|“Trinity” #8 on sale now|
By Brian K. Eason and Justin Eger
“…is she going to kill them all, or will she get bored at some point?” – Despero
Welcome to TRINGENUITY, CBR’s ongoing commentary of DC Comics’ weekly superhero series, “Trinity.” The title is divided into two 15-page features; the first focuses on Superman, Batman, and Wonder Woman, while the second feature portrays background or tangential events that relate to the ongoing lead storyline. “Trinity” is a weekly series that is promised to be epic in scale and help define the trio of heroes’ mythical place in the DC Universe.
The Trinity and the Justice League began to research the recent strangeness in their lives, with Superman and a team of science heroes scanned space for signs of “creation energies.” A visit from Hawkman and Gangbuster began to shed light on these matters as Hawkman revealed that the shifting symbols on Wonder Woman were ideograms from the Egyptian tarot. Additionally, Hawkman brought to the team’s attention that a series of thefts he had been investigating were also tied to the tarot. The feature concluded with Le Fey and Enigma offering Lord Despero a chance to become “a Lord of Creation.”
Also, John Stewart and Firestorm worked to find some answers as to what has been happening with John’s powers (not the Green Lantern kind). Meanwhile, he provided the rookie Firestorm with a history of the villain called Krona, whom the JLA has kept under surveillance since battling him several years ago. Unbeknownst to the League, though, Krona’s prison, the Cosmic Egg, has gone missing.
Our lead feature is by the pilot creative team of Kurt Busiek, Mark Bagley and Art Thibert. The issue begins in Lord Despero’s throne room as Morgaine LeFey unleashes her wrath on Despero’s minions. Enigma outlines the nature of the Trinity and how Le Fey, Despero and himself will usurp the heroes as the Troika and how each of them represents a perfect opposite number to Superman, Batman, and Wonder Woman. Despero, for his part, shows his villainous compatriots the Cosmic Egg that contains the essence of the Oan, Krona. The feature concludes as Morgaine’s Howlers attack Bruce Wayne in an attempt to brand him!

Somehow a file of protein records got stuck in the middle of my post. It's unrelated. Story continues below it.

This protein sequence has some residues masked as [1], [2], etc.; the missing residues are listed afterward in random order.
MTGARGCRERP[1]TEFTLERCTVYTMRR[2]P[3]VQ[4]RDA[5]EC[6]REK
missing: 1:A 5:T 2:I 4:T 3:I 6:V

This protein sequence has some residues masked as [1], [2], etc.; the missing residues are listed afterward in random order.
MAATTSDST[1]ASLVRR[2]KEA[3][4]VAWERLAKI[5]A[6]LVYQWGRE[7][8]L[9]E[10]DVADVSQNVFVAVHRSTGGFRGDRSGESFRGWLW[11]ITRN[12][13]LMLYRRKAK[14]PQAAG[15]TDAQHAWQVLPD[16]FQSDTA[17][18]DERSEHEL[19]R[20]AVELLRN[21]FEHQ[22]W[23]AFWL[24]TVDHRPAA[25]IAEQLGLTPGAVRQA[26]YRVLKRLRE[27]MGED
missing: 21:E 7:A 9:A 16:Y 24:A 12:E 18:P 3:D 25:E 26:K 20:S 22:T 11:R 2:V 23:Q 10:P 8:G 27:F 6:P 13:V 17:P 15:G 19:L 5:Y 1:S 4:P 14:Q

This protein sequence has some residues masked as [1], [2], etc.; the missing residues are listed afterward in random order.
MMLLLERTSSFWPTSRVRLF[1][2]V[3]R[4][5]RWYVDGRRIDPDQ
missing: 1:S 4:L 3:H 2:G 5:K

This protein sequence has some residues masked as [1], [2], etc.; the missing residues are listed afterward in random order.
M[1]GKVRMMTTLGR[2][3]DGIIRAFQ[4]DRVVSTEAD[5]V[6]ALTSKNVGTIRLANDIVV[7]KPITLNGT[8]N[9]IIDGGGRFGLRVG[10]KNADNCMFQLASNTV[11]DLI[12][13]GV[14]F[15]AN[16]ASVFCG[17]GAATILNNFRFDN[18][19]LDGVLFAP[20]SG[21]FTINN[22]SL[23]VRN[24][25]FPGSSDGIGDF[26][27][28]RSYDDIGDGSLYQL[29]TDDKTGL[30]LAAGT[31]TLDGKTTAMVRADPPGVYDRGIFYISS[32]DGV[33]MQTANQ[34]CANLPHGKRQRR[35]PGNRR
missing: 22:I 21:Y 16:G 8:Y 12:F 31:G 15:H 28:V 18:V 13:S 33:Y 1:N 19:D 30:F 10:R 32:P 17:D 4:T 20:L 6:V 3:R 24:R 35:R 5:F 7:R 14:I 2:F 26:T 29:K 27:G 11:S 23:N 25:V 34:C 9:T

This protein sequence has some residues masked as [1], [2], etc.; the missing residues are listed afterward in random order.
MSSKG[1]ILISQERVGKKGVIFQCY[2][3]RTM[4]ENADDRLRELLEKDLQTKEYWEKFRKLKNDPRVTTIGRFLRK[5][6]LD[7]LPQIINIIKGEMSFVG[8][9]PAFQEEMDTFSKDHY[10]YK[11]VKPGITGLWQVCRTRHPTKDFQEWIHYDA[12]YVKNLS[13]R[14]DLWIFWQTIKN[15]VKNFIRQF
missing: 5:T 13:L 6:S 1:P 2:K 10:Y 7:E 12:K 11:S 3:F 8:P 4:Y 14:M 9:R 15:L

Our back-up feature from Fabian Nicieza, Scott McDaniel and Andy Owens shows us the machinations of the evil Troika, now grown even more powerful with the addition of Despero. Enigma keeps track of all the players while Despero taps the energies of the Cosmic Egg and Le Fey does her part by tapping into the arcane energies surrounding Tarot’s predictions. Combining the three, the Troika summons an additional trio made up of a tattooed man, an inhabitant of Gorilla City and a psychotic man, preparing to unleash them on their foes.
Brian Eason: Is it just me or is Busiek a master of blending humor and drama? Morgaine attacking Despero’s men while Despero and Enigma calmly watch was priceless.
Justin Eger: It’s another of those juxtapositions that we’ve been seeing so clearly, except this time we’re on the other side of the Trinity, so to speak.
BE: I was also very happy to see the villains working as a team. If they are going to be a credible threat, they need to have unified goals.
JE: I’m not too certain about the whole “unified goals” thing yet. After all, Despero is hardly the world’s greatest team player at the moment. I’ll just be satisfied if the three of them don’t tear each other apart.
BE: I think godhood can be a unified goal. But I see your point.
JE: Godhood would put me into bed with people I would otherwise maim and dismember.
|The cosmic egg|
BE: I think I know who Enigma is, keeping in mind how much Busiek likes to use characters he has created or used previously. In “JLA Secret Files 2004,” Busiek introduced the Justice Underground. This group was the Earth-3 equivalent of The Secret Society of Super-Villains. Their leader was Edward Nigma, the Quizmaster. Since New Earth’s Riddler has reformed, it is possible that Quizmaster, in like fashion, went over to the dark side and, as I said, we know how much Busiek loves bringing back characters he has created.
JE: That would be cool, and would tie into the notion of another three. And with godhood, he could very well clean up his Earth.
BE: Unless, like Riddler, he’s turned over a new leaf — a bad leaf.